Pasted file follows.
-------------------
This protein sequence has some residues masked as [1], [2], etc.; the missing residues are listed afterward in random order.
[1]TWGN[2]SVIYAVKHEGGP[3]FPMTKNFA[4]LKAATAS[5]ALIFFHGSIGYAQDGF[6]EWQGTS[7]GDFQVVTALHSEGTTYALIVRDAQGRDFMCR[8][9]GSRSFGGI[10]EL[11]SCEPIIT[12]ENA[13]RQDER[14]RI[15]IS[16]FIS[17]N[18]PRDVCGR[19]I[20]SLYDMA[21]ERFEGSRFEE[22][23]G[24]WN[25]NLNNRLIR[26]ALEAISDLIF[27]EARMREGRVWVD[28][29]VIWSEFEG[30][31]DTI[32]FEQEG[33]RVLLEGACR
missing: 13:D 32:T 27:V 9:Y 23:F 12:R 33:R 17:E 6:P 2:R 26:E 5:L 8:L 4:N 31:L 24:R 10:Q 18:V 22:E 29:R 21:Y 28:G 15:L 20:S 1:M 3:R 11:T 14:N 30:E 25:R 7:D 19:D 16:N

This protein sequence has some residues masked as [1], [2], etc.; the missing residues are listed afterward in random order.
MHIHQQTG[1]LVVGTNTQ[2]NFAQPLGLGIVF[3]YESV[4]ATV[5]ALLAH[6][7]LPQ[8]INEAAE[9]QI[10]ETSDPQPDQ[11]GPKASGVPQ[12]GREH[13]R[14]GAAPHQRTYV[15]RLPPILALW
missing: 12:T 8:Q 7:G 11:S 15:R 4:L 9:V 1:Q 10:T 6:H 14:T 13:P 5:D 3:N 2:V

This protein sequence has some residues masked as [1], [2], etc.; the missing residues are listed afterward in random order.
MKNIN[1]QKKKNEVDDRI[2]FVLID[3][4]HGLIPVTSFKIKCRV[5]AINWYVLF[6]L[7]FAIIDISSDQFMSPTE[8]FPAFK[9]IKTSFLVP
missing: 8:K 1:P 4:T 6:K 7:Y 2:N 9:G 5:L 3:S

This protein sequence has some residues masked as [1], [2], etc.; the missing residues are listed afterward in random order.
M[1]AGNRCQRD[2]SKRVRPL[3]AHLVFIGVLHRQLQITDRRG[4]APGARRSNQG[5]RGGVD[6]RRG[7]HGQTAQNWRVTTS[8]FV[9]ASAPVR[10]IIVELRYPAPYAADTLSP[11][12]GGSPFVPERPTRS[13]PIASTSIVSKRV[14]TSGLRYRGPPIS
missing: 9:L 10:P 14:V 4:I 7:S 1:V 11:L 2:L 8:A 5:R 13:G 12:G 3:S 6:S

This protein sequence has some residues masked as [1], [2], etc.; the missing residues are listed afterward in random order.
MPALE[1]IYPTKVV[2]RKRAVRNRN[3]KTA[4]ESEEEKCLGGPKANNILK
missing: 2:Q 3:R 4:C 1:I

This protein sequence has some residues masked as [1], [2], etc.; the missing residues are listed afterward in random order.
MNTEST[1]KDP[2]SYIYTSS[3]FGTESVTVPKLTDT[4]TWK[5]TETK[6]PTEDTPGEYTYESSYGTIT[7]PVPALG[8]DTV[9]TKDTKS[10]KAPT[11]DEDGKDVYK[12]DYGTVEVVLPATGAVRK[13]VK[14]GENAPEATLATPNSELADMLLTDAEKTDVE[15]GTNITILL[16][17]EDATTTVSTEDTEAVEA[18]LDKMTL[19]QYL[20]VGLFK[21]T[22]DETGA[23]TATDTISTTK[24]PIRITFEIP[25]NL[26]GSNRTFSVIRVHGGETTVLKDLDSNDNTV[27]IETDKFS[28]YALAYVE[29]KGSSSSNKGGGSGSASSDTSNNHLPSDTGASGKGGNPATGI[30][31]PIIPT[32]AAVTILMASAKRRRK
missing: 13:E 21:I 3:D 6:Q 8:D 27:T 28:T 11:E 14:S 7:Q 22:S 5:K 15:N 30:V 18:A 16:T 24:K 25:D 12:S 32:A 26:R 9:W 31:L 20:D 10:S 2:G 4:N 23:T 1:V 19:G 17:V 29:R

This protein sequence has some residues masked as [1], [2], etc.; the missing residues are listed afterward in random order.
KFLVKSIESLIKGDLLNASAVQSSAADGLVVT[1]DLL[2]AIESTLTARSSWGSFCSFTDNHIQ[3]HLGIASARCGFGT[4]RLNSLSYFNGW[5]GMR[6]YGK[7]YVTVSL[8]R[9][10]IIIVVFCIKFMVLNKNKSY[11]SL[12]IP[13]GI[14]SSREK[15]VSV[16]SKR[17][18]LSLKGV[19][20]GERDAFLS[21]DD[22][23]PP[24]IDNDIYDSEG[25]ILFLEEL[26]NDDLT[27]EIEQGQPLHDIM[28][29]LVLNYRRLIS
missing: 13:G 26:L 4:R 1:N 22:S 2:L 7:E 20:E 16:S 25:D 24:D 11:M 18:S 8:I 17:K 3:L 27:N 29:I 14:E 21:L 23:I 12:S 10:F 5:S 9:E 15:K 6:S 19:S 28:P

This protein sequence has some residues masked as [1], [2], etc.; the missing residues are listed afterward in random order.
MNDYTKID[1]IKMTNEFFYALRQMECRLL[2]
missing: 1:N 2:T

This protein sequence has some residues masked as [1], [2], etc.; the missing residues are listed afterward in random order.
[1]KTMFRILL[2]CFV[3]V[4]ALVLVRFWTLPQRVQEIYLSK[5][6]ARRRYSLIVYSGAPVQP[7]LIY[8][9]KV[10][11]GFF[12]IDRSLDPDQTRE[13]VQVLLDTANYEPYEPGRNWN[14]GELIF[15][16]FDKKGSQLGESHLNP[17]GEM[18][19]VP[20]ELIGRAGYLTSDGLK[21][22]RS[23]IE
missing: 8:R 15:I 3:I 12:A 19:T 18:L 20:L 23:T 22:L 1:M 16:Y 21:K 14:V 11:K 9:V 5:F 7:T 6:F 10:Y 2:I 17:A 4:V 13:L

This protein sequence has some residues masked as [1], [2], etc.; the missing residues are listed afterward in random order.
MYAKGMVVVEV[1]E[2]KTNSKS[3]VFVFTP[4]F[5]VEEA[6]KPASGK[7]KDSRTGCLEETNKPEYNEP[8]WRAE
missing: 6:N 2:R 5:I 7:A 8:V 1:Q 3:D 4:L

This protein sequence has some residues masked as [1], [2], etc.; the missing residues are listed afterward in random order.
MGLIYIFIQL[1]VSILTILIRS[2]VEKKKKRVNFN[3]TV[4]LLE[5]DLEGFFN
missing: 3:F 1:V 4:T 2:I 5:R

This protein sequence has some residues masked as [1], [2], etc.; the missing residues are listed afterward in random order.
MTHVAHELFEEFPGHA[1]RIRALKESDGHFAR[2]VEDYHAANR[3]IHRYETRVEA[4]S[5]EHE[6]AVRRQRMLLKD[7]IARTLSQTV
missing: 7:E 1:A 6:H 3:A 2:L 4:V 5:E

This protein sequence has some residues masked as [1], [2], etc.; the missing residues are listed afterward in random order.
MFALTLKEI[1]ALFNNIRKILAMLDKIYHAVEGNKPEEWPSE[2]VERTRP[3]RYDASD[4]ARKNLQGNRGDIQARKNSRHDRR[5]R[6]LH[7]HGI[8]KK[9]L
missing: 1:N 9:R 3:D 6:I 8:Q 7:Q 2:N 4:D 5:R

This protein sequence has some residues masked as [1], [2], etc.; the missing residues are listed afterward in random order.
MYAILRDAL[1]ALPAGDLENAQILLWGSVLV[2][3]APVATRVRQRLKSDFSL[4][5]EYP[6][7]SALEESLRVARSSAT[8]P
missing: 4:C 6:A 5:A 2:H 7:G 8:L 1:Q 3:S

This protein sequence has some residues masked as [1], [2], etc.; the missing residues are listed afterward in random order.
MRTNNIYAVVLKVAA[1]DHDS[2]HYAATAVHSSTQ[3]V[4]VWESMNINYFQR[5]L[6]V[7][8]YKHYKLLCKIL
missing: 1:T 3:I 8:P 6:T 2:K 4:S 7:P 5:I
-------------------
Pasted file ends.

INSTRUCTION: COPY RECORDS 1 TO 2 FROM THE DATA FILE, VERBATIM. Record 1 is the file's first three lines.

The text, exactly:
This protein sequence has some residues masked as [1], [2], etc.; the missing residues are listed afterward in random order.
[1]TWGN[2]SVIYAVKHEGGP[3]FPMTKNFA[4]LKAATAS[5]ALIFFHGSIGYAQDGF[6]EWQGTS[7]GDFQVVTALHSEGTTYALIVRDAQGRDFMCR[8][9]GSRSFGGI[10]EL[11]SCEPIIT[12]ENA[13]RQDER[14]RI[15]IS[16]FIS[17]N[18]PRDVCGR[19]I[20]SLYDMA[21]ERFEGSRFEE[22][23]G[24]WN[25]NLNNRLIR[26]ALEAISDLIF[27]EARMREGRVWVD[28][29]VIWSEFEG[30][31]DTI[32]FEQEG[33]RVLLEGACR
missing: 13:D 32:T 27:V 9:Y 23:F 12:R 33:R 17:E 6:P 2:R 26:E 5:L 8:L 4:N 31:L 24:R 10:Q 18:V 22:E 29:R 21:Y 28:G 15:L 20:S 1:M 3:R 11:T 14:N 30:E 25:R 7:D 19:D 16:N

This protein sequence has some residues masked as [1], [2], etc.; the missing residues are listed afterward in random order.
MHIHQQTG[1]LVVGTNTQ[2]NFAQPLGLGIVF[3]YESV[4]ATV[5]ALLAH[6][7]LPQ[8]INEAAE[9]QI[10]ETSDPQPDQ[11]GPKASGVPQ[12]GREH[13]R[14]GAAPHQRTYV[15]RLPPILALW
missing: 12:T 8:Q 7:G 11:S 15:R 4:L 9:V 1:Q 10:T 6:H 14:T 13:P 5:D 3:N 2:V